Today’s Irish Independent letters
Today’s Irish Independent letters
Leinster House, Dublin
People Before Profit TD Brid Smith (top second left) alongside ‘Pensioners for Equality’ protesting outside the Dáil calling on the Minister for Social Welfare, Leo Varadkar to end the “systemic inequality in the contributory pension and the homemaker scheme”.
Lilian MacCarthy (above centre) from Rialto in Dublin has over 30 years of contributions, but is looking at a reduction of 24 Euro per week.
It’s so on…
Minister for Social Protection Joan Burton last night admonished Minister for State at the Department of Finance Brian Hayes for suggesting that she examine the need to target “well-off” pensioners.
There were strong hints last night that Ms Burton will resist any moves to target pensioners. “Ms Burton will make her views known to her colleagues in Cabinet in the lead-in to the budget. She greatly values the services her department provides to pensioners,” said a spokeswoman.
Mr Hayes, in an interview with The Irish Times on Saturday, had said the political system needed to overcome its reluctance to impose any cutbacks on older people. He pointed out that many were comparatively well off and did not have mortgages.
Damn replacement hipsters.
(Sam Boal/Mark Stedman/Photocall Ireland)
Addressing the Oireachtas Finance Committee, Josephine Feehily (above), said they had caused confusion and distress to some people, and she was extremely sorry for that.
However, Ms Feehily insisted the Revenue only wants to collect the correct amount of tax – no more, and no less.
Ms Feehily said they had to “move quickly” when they became aware that a large number of pensioners had either not declared their State pension or had under-reported it.
She said the Revenue had to correct the situation for the current tax year, and the lack of time became their “undoing”.
She said they were not able to implement changes with the standard of service they would have liked, and again apologised for that.
Call it a u-turn.
Damn you, wily elderly people.
How do they do it?
Mairead Hayes: “The situations is, what people are saying to us is: ‘I rang the Revenue. They told me immediately I don’t owe anything. So I’m happy, but I’m telling you because it would be interesting to know how many people are going to eventually pay.’
“There are some people who are telling us that there’s a particular point when a spouse goes over 66 that people are due to pay money. And I think we have about six letters on file where people went into Revenue, told them, got their refund for that year and then the next year, I don’t know if you’re aware but there were no letters, there were no certs sent out in 2009 and 2010 because of an efficiency programme. So most people didn’t get this tax cert.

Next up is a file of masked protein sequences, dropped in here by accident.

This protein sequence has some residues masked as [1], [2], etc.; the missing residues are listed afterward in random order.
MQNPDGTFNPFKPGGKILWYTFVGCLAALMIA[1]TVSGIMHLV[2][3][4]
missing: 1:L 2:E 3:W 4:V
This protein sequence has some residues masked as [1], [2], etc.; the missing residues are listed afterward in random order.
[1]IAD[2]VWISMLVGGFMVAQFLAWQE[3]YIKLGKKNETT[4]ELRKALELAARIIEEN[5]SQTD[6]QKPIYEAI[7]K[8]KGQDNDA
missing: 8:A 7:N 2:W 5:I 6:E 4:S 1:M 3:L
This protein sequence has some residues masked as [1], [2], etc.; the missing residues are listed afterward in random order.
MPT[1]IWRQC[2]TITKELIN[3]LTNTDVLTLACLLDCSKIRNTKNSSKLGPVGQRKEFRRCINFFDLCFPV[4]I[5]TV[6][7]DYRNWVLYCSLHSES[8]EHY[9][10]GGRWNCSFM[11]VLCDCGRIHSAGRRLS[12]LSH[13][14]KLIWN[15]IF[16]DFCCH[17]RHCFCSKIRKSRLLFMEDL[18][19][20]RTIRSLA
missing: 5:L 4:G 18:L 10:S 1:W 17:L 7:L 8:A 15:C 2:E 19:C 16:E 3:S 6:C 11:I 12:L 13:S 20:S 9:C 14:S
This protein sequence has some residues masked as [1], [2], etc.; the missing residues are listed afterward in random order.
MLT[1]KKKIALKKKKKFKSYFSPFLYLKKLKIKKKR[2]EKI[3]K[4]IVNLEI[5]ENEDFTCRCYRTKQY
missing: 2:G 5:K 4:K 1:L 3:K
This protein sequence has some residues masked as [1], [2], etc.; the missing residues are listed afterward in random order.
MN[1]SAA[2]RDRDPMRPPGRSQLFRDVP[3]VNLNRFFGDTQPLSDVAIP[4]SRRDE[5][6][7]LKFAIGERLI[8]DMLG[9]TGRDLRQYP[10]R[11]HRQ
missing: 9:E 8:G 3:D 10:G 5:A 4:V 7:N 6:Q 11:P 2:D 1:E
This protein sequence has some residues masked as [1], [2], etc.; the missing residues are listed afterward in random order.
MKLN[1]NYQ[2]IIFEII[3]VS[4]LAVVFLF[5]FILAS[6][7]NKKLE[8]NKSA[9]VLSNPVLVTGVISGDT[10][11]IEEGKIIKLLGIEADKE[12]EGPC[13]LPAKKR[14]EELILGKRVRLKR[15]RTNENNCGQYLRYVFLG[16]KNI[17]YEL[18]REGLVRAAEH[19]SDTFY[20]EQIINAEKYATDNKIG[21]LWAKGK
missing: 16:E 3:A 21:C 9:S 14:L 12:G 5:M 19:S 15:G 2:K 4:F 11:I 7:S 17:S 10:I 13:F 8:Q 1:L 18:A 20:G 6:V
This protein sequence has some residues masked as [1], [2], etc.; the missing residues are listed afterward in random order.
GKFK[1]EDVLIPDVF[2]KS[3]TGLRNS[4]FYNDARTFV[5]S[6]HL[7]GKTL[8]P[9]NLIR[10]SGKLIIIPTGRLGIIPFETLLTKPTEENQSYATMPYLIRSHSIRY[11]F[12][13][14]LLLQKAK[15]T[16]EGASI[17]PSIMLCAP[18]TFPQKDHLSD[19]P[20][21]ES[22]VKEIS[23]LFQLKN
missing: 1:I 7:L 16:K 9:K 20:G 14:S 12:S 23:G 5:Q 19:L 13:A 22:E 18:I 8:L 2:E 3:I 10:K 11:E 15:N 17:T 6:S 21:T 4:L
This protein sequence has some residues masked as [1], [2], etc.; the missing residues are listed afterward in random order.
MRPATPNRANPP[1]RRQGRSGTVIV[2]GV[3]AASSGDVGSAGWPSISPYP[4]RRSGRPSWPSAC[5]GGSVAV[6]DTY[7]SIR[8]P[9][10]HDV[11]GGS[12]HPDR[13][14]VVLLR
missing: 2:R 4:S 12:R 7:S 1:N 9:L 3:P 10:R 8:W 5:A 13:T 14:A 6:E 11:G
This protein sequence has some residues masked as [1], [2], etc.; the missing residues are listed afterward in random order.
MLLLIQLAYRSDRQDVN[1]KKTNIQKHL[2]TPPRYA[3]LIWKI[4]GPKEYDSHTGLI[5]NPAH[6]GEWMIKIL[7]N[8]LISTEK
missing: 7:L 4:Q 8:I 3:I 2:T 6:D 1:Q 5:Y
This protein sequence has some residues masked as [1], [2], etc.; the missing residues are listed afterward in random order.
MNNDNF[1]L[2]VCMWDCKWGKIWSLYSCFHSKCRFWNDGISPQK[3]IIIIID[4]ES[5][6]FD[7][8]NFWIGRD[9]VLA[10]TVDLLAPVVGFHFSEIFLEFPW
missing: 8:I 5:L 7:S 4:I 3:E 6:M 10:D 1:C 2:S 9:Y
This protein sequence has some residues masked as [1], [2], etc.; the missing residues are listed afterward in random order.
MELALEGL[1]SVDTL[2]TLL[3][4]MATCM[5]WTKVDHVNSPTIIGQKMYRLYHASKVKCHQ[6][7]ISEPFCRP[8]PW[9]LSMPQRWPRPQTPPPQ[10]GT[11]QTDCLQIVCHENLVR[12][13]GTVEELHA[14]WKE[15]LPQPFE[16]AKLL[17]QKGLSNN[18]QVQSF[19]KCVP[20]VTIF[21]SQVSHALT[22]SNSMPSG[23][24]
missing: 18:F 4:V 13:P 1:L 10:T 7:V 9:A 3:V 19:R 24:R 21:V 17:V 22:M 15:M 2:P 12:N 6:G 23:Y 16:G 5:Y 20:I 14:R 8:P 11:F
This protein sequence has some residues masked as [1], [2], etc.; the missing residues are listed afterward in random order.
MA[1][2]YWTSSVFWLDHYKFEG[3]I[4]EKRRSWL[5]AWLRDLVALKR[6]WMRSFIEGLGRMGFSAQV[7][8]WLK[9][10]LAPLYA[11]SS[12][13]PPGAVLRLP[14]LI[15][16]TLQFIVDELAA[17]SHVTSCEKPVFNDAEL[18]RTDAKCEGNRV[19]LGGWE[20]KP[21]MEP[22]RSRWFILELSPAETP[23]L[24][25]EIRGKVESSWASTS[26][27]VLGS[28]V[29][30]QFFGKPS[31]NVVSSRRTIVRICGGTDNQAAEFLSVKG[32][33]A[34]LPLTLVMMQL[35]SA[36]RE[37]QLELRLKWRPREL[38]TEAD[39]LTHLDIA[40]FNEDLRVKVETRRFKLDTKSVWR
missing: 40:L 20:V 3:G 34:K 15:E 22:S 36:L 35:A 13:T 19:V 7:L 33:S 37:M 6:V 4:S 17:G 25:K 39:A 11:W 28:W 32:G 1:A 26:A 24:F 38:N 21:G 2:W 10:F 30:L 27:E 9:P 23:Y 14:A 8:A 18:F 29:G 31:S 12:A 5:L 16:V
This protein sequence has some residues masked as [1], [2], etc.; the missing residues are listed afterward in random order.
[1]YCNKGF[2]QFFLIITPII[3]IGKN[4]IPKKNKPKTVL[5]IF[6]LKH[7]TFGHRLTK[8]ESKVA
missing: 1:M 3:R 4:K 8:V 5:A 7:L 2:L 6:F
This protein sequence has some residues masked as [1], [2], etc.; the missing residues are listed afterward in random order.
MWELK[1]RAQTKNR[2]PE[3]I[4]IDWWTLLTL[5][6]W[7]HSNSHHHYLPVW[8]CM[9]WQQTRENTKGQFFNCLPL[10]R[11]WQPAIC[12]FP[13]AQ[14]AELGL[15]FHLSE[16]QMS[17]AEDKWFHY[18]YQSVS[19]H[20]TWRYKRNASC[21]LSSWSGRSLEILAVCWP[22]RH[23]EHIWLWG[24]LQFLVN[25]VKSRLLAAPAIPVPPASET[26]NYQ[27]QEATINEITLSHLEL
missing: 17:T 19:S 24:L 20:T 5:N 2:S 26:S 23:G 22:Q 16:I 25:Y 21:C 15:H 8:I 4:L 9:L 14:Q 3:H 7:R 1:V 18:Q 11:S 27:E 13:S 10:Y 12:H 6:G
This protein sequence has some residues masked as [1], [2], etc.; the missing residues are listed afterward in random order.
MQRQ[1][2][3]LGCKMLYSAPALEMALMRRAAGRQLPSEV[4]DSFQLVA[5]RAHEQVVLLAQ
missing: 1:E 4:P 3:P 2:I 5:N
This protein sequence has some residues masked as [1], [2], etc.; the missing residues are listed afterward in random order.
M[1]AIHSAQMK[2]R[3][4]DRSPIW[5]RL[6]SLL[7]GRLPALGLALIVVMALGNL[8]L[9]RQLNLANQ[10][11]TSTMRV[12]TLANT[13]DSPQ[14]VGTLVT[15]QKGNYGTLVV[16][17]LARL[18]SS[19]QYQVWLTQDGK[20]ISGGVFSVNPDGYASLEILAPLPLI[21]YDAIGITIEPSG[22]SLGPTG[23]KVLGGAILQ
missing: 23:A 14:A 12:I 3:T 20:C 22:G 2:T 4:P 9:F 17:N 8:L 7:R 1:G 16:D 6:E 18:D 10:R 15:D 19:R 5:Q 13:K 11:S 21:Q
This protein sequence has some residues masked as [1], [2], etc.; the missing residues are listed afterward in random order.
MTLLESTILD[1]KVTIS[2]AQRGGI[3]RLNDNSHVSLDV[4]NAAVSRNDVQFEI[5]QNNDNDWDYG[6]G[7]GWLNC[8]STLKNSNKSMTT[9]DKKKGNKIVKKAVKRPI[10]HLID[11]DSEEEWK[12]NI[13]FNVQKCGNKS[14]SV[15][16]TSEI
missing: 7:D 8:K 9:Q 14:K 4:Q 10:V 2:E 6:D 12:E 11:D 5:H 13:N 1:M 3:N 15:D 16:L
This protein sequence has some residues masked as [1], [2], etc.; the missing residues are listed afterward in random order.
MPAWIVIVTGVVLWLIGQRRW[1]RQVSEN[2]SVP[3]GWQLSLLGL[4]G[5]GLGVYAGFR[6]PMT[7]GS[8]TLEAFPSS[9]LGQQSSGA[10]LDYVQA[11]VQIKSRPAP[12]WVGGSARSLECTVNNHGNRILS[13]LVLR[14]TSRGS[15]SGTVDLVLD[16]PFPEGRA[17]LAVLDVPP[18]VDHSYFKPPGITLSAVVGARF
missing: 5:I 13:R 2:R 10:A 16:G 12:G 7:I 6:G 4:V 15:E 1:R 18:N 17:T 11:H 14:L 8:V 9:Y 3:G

“What happened was if you went to a tax advisor and asked them, they would advise you ‘go and ask Revenue for a cert’ but if you were an ordinary Joe Soap who didn’t do that, what effectively happened was, it appears, that they reverted back to your old figure even though you had given them the new figure. So it seems that the people who pay the refund don’t talk to the people who issue the certs. Now, as well as that, I have to say, and this is very sad, but I know of two people who were bereaved in 2011 and they got letters.”
Pat Kenny: “Even though they have been in receipt of a State burial ground or something like that.”
Hayes: “Yes a State bereavement ground and their pension payment was cut off after six weeks.”
Kenny: “So one arm of Government knew very well that they were bereaved…”
Hayes: “Totally knew…”
Kenny: “…and somehow the other arm of Government, even though the computers were talking to each other, they didn’t know.”
Earlier: Alienation And Confusion
Revenue officials admitted they will hit 15,000 people who have small occupational pensions with a higher tax bill.
But the tax hit will only be temporary because these people are exempt.
That means the taxman will take the money — for a while — and then return it to the pensioners.
The bizarre decision raises serious questions about Revenue’s handling of what has now become a fiasco.
However, the reality for thousands of elderly people now is confusion and a sense of alienation, according to Pensions Ombudsman Paul Kenny.
UP TO 20,000 calls from concerned pensioners have been received by the Revenue Commissioners since help lines on their potential tax liabilities were established last Friday.
Letters from the Revenue were sent to 150,000 pensioners last week about their tax compliance, with 115,000 being told they will have to pay extra tax this year.
Minister for Jobs Richard Bruton admitted the move by the Revenue Commissioners to send letters to pensioners last week had created confusion.
Pensions Ombudsman Paul Kenny has said it was ‘disturbing’ that people who were not liable for any extra tax on pension income had received letters about the issue.
Senior Revenue officials are expected to be questioned at an Oireachtas Committee this week about their handling of the issue.
Earlier: We All Partied